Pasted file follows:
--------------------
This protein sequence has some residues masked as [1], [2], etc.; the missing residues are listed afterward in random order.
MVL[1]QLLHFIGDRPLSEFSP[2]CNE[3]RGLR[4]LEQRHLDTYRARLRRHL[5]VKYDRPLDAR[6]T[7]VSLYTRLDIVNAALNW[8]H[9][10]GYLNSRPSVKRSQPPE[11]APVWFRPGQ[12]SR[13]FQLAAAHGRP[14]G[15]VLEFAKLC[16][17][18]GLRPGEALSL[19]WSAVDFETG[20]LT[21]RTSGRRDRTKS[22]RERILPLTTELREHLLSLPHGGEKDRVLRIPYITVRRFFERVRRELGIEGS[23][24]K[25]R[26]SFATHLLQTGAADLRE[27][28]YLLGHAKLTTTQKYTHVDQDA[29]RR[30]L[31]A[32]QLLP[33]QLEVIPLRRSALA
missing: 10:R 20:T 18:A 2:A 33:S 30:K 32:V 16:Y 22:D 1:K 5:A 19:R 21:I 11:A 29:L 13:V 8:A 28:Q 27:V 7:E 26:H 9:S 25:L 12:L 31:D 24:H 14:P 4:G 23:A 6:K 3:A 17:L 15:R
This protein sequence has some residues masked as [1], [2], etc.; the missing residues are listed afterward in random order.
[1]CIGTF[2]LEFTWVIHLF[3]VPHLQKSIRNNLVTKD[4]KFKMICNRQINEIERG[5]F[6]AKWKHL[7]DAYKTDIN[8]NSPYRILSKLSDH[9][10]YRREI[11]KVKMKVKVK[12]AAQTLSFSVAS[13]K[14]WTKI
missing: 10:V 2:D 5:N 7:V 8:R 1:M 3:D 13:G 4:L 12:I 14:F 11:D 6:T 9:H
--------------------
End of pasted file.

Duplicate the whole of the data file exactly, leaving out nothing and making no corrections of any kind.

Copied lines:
This protein sequence has some residues masked as [1], [2], etc.; the missing residues are listed afterward in random order.
MVL[1]QLLHFIGDRPLSEFSP[2]CNE[3]RGLR[4]LEQRHLDTYRARLRRHL[5]VKYDRPLDAR[6]T[7]VSLYTRLDIVNAALNW[8]H[9][10]GYLNSRPSVKRSQPPE[11]APVWFRPGQ[12]SR[13]FQLAAAHGRP[14]G[15]VLEFAKLC[16][17][18]GLRPGEALSL[19]WSAVDFETG[20]LT[21]RTSGRRDRTKS[22]RERILPLTTELREHLLSLPHGGEKDRVLRIPYITVRRFFERVRRELGIEGS[23][24]K[25]R[26]SFATHLLQTGAADLRE[27][28]YLLGHAKLTTTQKYTHVDQDA[29]RR[30]L[31]A[32]QLLP[33]QLEVIPLRRSALA
missing: 10:R 20:T 18:A 2:A 33:S 30:K 32:V 16:Y 22:D 1:K 5:A 19:R 21:I 11:A 29:L 13:V 8:A 28:Q 27:V 7:E 26:H 9:S 25:L 12:L 31:D 24:H 14:P 4:G 23:A 6:K 3:A 17:L 15:R
This protein sequence has some residues masked as [1], [2], etc.; the missing residues are listed afterward in random order.
[1]CIGTF[2]LEFTWVIHLF[3]VPHLQKSIRNNLVTKD[4]KFKMICNRQINEIERG[5]F[6]AKWKHL[7]DAYKTDIN[8]NSPYRILSKLSDH[9][10]YRREI[11]KVKMKVKVK[12]AAQTLSFSVAS[13]K[14]WTKI
missing: 10:V 2:D 5:N 7:V 8:R 1:M 3:D 13:G 4:L 12:I 14:F 11:D 6:T 9:H